If you experience problems downloading a file, check if you have the proper application to view it first. In case of further problems read the IDEAS help page. Note that these files are not on the IDEAS site. Please be patient as the files may be large.

File URL: http://mpra.ub.uni-muenchen.de/20795/1/MPRA_paper_20795.pdf
File Function: original version
Download Restriction: no

File URL: http://mpra.ub.uni-muenchen.de/40623/2/MPRA_paper_40623.pdf
File Function: revised version
Download Restriction: no

Paper provided by University Library of Munich, Germany in its series MPRA Paper with number 20795.

as
in new window

Length:
Date of creation: 06 Feb 2009
Date of revision: 06 Feb 2010
Handle: RePEc:pra:mprapa:20795
Contact details of provider: Postal: Schackstr. 4, D-80539 Munich, Germany
Phone: +49-(0)89-2180-2219
Fax: +49-(0)89-2180-3900
Web page: http://mpra.ub.uni-muenchen.de

More information through EDIRC

References listed on IDEAS
Please report citation or reference errors to , or , if you are the registered author of the cited work, log in to your RePEc Author Service profile, click on "citations" and make appropriate adjustments.:

as in new window
  1. Igor Livshits & James MacGee & Michele Tertilt, 2003. "Consumer bankruptcy: a fresh start," Working Papers 617, Federal Reserve Bank of Minneapolis.
  2. Kaminsky, Graciela L & Reinhart, Carmen M, 1998. "Financial Crises in Asia and Latin America: Then and Now," American Economic Review, American Economic Association, vol. 88(2), pages 444-48, May.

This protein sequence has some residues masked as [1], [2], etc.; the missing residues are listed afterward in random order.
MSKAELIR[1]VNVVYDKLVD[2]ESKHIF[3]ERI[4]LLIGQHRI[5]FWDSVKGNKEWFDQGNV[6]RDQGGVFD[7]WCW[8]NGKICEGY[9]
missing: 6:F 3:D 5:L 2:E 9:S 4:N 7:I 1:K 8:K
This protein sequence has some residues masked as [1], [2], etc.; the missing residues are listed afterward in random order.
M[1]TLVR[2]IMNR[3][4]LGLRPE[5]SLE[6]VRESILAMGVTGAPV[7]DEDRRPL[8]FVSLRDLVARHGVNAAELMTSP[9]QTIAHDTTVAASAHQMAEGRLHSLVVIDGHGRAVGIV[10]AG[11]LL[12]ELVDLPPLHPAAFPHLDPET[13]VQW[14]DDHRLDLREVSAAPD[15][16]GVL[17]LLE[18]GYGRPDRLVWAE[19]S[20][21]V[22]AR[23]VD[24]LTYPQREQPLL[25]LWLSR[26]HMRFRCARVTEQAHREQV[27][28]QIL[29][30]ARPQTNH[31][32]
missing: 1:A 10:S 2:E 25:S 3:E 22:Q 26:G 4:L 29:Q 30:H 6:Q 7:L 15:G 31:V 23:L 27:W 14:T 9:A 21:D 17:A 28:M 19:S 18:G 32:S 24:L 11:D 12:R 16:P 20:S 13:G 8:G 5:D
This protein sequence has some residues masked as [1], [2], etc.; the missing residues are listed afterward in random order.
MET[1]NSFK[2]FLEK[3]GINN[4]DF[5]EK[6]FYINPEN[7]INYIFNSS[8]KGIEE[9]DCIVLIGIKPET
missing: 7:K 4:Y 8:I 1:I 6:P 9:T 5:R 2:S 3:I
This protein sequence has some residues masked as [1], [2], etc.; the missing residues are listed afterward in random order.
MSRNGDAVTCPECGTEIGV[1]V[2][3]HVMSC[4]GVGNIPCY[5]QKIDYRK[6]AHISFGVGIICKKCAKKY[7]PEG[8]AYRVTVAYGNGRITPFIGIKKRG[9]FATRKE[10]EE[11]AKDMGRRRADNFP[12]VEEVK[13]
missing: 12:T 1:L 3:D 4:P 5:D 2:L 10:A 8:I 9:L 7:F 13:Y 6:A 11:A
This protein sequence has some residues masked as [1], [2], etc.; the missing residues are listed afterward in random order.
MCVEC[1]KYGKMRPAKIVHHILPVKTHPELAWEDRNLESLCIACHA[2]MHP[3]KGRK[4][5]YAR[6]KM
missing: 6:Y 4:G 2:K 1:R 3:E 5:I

3. Graciela L. Kaminsky & Carmen Reinhart, 2003. "The Center and the Periphery: The Globalization of Financial Turmoil," NBER Working Papers 9479, National Bureau of Economic Research, Inc.
  4. Igor Livshits & James MacGee & Michele Tertilt, 2006. "Accounting for the Rise in Consumer Bankruptcies," Discussion Papers 06-001, Stanford Institute for Economic Policy Research.
  5. Mark Aguiar & Gita Gopinath, 2004. "Defaultable debt, interest rates, and the current account," Working Papers 04-5, Federal Reserve Bank of Boston.
  6. Ananth Ramanarayanan & Cristina Arellano, 2008. "Default and the Maturity Structure in Sovereign Bonds," 2008 Meeting Papers 479, Society for Economic Dynamics.
  7. Garry J. Schinasi & R. Todd Smith, 2000. "Portfolio Diversification, Leverage, and Financial Contagion," IMF Staff Papers, Palgrave Macmillan, vol. 47(2), pages 1.